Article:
David Price has made a noble gesture for the Dodgers' minor leaguers. The former Red Sox pitcher is giving $1,000 to every player in the system.
What to watch for in Red Sox Spring Training, including filling in the starting rotation, replacing Mookie Betts, and an eye on this year's key prospects.
Wednesday afternoon was our first look at Mookie Betts and David Price in Dodger blue at their introductory press conference in Los Angeles
David Price and the Boston Red Sox are saying their goodbyes as Price gets ready to head to Los Angeles following his inclusion in the Mookie Betts trade over the weekend.
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The MLBPA is telling the teams involved in the mess of a trade between the Red Sox, Dodgers, and Twins to get a deal done ASAP.
Jared Carrabis of Barstool Sports joined Zolak & Bertrand Wednesday morning to discuss Tuesday night's Mookie Betts trade.
Think about it: the NFL, NBA and NHL all have instituted changes in recent years to shorten delays, making the games faster, more entertaining. Meanwhile baseball can’t even get the pitchers to throw the ball. If pitchers like Price and Justin Verlander are going to give Manfred the finger when he talks about a pitch clock, what chance does the commissioner possibly have of getting the positional players to stop stealing signs?
Obviously, there’s a lot to address here, particularly as the Red Sox look to shed payroll under a first-time general manager who must think he just bought a ticket on the Hindenburg. David Price is chronically unhappy. Mookie Betts probably wants out. Your $80 million starting rotation remains an unknown and your manager is in the eye of a historic cheating scandal.
The Red Sox may have found a suitor for David Price.
If the Pats lose tomorrow, we’ll view the loss as sign that the Tom Brady era is coming to a close. But if they win – and if N’keal Harry and the offense continue to improve – we’ll wonder if Brady and the Pats have yet another Super Bowl tucked in their hip pads. And that is quite a dramatic contrast.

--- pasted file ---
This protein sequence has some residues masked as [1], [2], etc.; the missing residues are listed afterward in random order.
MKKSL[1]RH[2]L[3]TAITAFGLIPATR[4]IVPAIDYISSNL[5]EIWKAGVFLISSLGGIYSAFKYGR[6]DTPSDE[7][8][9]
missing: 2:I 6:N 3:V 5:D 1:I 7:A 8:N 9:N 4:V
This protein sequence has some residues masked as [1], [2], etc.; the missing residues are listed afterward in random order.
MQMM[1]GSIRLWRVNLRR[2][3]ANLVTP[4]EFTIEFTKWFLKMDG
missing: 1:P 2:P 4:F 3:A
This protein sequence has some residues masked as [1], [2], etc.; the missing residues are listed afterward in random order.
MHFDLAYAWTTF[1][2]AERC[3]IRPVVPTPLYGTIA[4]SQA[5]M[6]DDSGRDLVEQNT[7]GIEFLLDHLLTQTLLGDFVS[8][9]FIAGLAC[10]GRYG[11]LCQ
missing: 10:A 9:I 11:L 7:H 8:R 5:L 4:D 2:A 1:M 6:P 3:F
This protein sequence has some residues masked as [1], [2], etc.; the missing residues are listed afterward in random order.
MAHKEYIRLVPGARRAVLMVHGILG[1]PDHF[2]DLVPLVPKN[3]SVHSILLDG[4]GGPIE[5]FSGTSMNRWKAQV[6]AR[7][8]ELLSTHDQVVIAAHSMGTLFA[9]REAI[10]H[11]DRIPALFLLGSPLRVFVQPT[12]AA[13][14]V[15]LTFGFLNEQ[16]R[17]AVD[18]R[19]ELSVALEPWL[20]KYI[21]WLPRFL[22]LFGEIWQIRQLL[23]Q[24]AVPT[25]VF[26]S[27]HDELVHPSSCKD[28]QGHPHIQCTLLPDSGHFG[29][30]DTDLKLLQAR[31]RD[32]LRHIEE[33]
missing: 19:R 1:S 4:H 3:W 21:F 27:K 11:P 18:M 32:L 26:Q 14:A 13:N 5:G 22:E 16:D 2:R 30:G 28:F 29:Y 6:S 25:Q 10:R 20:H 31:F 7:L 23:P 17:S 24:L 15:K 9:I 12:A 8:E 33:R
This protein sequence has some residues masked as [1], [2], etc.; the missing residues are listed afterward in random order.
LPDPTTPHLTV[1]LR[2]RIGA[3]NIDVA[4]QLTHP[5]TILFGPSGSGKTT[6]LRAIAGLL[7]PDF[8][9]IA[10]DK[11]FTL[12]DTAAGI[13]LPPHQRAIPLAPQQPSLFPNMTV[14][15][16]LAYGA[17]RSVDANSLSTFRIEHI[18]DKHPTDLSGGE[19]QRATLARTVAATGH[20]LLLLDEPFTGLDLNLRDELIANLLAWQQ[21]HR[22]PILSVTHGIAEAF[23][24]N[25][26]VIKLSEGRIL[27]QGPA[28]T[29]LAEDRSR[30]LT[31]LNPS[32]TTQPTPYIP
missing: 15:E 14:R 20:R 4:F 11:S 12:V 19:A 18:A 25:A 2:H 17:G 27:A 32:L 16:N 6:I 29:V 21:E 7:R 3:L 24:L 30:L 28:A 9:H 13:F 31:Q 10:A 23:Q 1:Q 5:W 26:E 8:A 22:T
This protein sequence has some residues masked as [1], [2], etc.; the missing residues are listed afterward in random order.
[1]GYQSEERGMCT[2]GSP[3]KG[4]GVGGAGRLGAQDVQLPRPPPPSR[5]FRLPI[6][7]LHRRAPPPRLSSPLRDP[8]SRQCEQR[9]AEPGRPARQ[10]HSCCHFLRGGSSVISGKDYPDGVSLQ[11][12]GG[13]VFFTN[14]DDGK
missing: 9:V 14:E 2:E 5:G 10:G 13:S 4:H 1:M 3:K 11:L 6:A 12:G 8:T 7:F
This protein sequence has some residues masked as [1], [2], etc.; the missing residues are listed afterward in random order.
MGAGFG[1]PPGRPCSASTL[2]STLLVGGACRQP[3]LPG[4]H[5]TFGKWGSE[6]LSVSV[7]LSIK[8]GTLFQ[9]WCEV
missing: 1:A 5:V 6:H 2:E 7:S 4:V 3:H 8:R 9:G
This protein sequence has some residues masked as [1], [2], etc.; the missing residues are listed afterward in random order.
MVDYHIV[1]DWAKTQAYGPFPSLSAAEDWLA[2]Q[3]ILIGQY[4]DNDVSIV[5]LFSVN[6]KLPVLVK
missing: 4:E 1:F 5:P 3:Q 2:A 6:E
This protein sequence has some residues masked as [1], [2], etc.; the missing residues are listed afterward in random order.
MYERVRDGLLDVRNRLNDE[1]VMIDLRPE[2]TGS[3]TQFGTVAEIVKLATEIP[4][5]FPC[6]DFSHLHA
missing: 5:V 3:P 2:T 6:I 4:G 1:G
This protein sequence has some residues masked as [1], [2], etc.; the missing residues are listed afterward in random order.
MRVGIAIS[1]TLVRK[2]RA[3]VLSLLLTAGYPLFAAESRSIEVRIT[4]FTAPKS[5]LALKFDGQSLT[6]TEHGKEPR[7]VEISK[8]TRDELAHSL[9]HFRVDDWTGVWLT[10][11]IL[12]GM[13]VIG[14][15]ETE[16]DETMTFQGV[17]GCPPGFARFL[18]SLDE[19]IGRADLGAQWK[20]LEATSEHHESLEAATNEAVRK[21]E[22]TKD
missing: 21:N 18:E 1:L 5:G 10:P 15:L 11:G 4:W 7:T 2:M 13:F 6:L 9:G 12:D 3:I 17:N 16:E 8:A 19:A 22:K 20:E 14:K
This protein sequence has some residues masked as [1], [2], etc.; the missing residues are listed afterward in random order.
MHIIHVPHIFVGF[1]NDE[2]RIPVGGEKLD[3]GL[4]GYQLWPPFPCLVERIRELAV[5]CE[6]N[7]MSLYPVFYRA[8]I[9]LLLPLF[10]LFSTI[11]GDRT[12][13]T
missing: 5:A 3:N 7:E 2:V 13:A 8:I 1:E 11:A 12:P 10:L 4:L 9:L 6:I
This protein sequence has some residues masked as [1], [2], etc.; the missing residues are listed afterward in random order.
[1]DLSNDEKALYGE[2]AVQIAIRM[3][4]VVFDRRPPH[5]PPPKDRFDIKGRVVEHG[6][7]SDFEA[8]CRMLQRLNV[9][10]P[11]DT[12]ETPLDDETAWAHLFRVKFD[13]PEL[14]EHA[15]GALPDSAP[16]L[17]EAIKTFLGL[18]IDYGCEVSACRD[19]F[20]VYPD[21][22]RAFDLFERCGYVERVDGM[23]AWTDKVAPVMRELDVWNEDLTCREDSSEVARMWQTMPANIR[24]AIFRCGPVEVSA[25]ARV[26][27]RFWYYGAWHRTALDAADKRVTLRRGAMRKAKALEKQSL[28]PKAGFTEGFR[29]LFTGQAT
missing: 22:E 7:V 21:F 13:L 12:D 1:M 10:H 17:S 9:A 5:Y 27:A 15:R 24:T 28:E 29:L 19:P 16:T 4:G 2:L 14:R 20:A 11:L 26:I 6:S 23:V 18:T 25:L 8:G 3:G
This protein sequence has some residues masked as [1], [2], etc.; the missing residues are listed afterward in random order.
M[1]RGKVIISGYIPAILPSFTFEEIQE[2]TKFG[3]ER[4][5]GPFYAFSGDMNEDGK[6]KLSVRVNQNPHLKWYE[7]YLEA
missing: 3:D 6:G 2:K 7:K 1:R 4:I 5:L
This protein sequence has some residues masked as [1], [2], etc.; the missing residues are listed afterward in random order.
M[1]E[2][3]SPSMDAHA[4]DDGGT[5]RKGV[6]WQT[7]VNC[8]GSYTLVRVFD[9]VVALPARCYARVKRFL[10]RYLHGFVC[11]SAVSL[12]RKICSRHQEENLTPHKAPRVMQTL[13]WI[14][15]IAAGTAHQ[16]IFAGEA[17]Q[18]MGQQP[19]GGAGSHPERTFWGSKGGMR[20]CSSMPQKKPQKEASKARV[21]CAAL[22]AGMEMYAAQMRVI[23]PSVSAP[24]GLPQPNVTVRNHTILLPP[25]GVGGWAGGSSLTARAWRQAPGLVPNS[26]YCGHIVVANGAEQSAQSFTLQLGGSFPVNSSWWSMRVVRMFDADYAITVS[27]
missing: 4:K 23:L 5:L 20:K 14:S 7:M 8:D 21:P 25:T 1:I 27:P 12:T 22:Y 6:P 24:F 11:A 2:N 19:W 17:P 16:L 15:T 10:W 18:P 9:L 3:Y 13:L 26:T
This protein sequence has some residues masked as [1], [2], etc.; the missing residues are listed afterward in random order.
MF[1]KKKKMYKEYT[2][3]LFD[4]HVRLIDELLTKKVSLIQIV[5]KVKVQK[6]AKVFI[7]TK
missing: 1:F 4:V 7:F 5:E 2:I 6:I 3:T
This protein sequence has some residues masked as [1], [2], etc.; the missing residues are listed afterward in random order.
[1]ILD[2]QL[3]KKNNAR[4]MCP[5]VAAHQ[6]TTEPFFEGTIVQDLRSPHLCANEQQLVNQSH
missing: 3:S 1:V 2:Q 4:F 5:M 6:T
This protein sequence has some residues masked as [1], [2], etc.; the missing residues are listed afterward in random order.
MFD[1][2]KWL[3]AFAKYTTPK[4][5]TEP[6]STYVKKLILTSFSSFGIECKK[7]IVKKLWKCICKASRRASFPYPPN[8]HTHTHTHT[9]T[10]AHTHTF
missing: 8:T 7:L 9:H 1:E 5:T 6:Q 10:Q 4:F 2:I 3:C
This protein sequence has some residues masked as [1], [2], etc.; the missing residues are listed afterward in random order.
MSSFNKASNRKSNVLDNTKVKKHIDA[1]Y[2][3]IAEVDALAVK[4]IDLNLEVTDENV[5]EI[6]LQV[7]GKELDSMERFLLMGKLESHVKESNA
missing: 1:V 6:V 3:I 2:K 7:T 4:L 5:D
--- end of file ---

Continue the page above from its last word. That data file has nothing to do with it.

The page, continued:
The Cardinals, Padres, White Sox, Reds, and Angels are all said to be interested in David Price, according to MLB.com
With the cost for pitching exploding in baseball and the Red Sox looking to slash salary, could David Price's trade value be on the rise?
The Sox might consider using Andrew Benintendi as a bargaining chip to convince other teams to take on the contract of David Price or Nathan Eovaldi.
The Yankees and the Angels are expected to get into a bidding war for Cole, according to ESPN's Jeff Passan.
Mazz: Why don't we have an answer yet on Chris Sale - and is he the linchpin of the Red Sox offseason?
So what’s going on here? Is Sale OK and are the Red Sox looking to trade him after foolishly signing him to a five-year, $145-million contract that has yet to even begin? Or is Sale injured and are the Red Sox busy trying to find ways to completely rebuild their starting rotation as a result?
Let’s remember that the Red Sox are in a fairly tight predicament. They want to shed about $30 million or more in payroll while addressing needs at first base, second base and on the mound. They have a thin farm system. And they want to contend at the time.
Somebody - or somebodies - must go. And we mean somebody (or more than one) from the group of Nathan Eovaldi ($17 million), David Price ($31 million), Chris Sale ($25.6 million) and, yes, Mookie Betts, the last of whom has a projected salary of $27.7 million next summer and will be a free agent at the end of the 2020 season.
Price is expected to be ready for spring training.
See you in 2020, David Price.
Make no mistake, what Dombrowski’s Sox achieved this year was every bit as extraordinary as in 2018: for the first time in a long, long time – maybe ever? – the Red Sox played a season in which they were largely irrelevant.
Price will not start on Friday against the Yankees due to his recurring throwing wrist issue.
A cyst on David Price's throwing wrist has put the veteran lefty on the injured list.
The Yankees lit up Chris Sale on Saturday afternoon. On Sunday night, it was David Price's turn for a shellacking as the Yanks hung seven runs on him in a 7-4 win.
The Red Sox are now 9-11 behind Price this season and just 8-14 behind Chris Sale, a combined record of 17-25 that would translate into roughly 66-96 over a 162-game schedule. More importantly, the Sox are just 1-3 behind Price and Sale since beginning their 14-game gauntlet against New York and Tampa Bay – and 5-0 behind everybody else.